detected. In the second, these shapes are combined to build more complex ones,
such as eyes and noses. And finally, in the third layer, these are combined into
higher level objects, such as human faces!
While the CNN developed in 1998 was very successful, especially at tasks such as
handwriting recognition, it did require a huge amount of processing power and a
large set of training data, two requirements which could not be easily fulfilled
in 1999. So for more than a decade, this technique was effectively shelved while
people continued to manually define features.
And then finally in 2012, researchers at the Uni. of Toronto created
It used the same techniques of the original CNN, with a few changes, but on a
much larger set of images. Instead of a few thousand, AlexNet was trained on 15
million images. And instead of just a few filters, it computed hundreds. It blew
the competition out of the park when it was released. All programmers now had to
do was design the basic flow of the network and choose the building blocks and
the neural network would figure out the rest.
In the span of 30 years, computer vision technology improved at a snail’s pace,
but AlexNet changed all that. Before 2012, *1 in every 4* images was incorrectly
identified. AlexNet reduced that down to *1 in every 7*. Since then, the error
has come down to *1 in every 25* images (eg. in Google’s Inception network).
That accuracy is actually better than the vast majority of humans! And that
brings us to this paper.
All the improvements in the last five years have been down to tweaking the
neural networks slightly, either by adding new mathematical functions, changing
the order and combination of filters or increasing the level of detail captured
by filters. These “macroparameters” can be tweaked endlessly to get the best
results but they require a bit of intuition to get right. The researchers in
this paper decided to automate that last step.
Instead of tediously designing a new network and manually combining different
functions and filters, they simply gave a genetic machine learning algorithm a
task — to minimise the identification error — and gave it the building blocks.
They then let it run for a few weeks on a fast computer. It goes ahead, builds a
basic neural network and computes the error in its image recognition. It then
makes a few changes, and computes a new error. If the error is lower, it adopts
that design, and so on and so forth. In fact, it improves much like biological
evolution, through mutation, reproduction and survival.
If you actually made it all the way to the end of this very long post, then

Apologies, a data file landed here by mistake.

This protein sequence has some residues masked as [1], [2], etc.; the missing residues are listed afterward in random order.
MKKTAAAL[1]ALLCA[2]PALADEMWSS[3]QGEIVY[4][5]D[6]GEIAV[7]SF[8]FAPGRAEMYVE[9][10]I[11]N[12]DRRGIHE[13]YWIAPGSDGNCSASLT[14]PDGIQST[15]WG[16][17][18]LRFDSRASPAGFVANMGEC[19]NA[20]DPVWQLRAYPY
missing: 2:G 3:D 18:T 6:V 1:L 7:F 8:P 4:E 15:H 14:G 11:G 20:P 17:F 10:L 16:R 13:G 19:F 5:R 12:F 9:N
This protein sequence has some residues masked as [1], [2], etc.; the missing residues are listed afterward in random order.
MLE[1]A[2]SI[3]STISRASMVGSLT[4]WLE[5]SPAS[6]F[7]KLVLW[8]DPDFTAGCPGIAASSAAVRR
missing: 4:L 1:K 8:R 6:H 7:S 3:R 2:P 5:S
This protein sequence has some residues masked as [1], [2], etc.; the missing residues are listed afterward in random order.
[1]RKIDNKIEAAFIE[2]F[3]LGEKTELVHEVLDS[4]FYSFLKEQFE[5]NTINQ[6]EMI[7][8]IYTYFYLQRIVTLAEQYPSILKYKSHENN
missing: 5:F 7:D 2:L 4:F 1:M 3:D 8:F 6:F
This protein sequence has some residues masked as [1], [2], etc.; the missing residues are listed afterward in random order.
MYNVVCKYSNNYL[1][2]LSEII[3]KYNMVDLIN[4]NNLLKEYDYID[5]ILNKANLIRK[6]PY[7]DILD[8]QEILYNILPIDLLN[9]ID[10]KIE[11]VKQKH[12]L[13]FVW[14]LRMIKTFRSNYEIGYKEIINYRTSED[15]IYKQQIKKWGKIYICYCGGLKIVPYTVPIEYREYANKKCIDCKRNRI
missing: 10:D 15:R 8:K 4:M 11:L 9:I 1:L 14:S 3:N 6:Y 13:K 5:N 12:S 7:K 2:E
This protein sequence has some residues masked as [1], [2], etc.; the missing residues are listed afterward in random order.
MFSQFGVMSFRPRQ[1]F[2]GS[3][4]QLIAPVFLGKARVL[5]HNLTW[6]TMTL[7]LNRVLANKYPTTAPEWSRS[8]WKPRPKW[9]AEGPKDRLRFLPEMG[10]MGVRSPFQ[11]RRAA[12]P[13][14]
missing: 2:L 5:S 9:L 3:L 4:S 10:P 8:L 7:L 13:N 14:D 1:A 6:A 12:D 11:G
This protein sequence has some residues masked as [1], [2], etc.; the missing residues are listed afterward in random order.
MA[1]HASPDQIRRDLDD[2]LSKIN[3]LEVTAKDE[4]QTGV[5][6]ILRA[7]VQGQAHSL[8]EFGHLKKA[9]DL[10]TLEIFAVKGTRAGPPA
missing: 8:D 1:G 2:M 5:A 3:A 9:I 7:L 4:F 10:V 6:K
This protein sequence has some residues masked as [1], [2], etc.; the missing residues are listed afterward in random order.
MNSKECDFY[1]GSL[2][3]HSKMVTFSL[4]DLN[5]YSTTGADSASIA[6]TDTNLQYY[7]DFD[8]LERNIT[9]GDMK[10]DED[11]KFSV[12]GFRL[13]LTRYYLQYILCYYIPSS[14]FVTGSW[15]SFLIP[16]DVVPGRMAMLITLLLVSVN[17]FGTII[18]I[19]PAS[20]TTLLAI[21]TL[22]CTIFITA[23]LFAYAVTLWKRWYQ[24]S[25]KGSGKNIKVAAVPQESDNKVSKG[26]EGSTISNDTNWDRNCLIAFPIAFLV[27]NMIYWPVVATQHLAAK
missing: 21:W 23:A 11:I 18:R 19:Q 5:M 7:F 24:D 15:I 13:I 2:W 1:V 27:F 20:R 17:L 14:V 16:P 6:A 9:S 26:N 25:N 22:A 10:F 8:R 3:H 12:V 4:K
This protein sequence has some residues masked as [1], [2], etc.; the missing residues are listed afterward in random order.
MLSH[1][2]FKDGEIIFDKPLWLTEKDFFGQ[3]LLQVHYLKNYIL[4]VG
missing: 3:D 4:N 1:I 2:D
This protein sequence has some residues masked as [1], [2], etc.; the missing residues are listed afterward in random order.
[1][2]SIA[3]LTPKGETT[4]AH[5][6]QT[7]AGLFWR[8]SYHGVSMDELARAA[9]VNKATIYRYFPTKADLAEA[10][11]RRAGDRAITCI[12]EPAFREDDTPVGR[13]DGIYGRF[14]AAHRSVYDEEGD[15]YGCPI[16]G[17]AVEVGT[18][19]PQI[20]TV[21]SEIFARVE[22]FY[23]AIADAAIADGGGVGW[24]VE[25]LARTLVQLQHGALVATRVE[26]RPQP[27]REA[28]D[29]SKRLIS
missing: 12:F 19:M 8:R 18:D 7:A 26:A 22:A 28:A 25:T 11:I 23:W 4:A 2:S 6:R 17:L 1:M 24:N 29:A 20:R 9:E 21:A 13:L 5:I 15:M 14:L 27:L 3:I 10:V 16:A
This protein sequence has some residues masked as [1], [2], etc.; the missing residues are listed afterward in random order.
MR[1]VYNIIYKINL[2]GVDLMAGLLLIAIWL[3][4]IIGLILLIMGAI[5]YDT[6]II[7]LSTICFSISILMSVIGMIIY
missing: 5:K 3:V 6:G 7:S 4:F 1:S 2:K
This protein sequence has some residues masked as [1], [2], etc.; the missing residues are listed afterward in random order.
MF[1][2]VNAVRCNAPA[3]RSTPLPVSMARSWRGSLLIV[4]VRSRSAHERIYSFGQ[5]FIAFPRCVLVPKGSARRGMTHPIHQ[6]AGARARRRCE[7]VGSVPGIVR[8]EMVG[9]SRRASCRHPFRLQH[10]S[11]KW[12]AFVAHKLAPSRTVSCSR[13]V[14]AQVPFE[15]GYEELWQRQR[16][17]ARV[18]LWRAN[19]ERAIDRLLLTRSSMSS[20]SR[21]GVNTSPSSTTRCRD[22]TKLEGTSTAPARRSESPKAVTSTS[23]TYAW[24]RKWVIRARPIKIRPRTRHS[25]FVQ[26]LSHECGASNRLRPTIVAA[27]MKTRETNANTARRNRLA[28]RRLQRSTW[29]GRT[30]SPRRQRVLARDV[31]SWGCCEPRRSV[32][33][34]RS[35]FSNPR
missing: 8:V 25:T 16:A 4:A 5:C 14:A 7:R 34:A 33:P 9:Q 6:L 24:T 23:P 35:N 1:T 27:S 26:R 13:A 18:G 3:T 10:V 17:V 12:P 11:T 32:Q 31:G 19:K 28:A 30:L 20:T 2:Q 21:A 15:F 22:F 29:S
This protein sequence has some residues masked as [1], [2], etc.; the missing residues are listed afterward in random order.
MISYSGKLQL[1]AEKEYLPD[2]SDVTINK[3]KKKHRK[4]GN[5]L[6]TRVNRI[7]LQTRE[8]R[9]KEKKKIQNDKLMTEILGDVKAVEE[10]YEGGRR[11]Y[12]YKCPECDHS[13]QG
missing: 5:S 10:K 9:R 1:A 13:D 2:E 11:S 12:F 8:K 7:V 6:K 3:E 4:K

thank you for reading! You’ll no doubt still be wondering why I find this so
cool. And the reason is that not only does this paper shine a spotlight on how
far we (well… brainy guys and gals) have come with artificial intelligence, but
also how our world will be shaped by it in the future. We are at the point where
a stupid monkey like me can play around with technology that confounded
thousands of researchers for decades. Someone with a thousand pounds and no
prior knowledge of artificial intelligence can achieve what took millions of
research hours in the past. All we need is a data set and a clever idea and we
can let AI do the hard work! I think that is both bloody impressive and quite
frightening! We’re not quite there yet but there will come a point when AI will
replace the computer scientists who created them so it would be wise if started
planning for that future
In the not-too-distant future, I can imagine a scenario where anyone who wanted
to make their own movie could simply write a movie script with some cues and
stylistic elements, pass it to an AI who then automatically creates the
soundtrack, synthesises the speech, directs a bunch of 3d generated models, adds
some special effects and renders a complete photo-realistic movie. If something
wasn’t quite right, you could go in and tweak it. When the film camera was
invented in the 1880s, people didn’t predict how ubiquitous it would become.
When the electric guitar was invented, engineers tried their hardest to remove
the distortions it created, yet rock music today is built on that very sound
base. I may well be wrong about the future of AI but I can’t wait to see what
happens! hopefully not skynet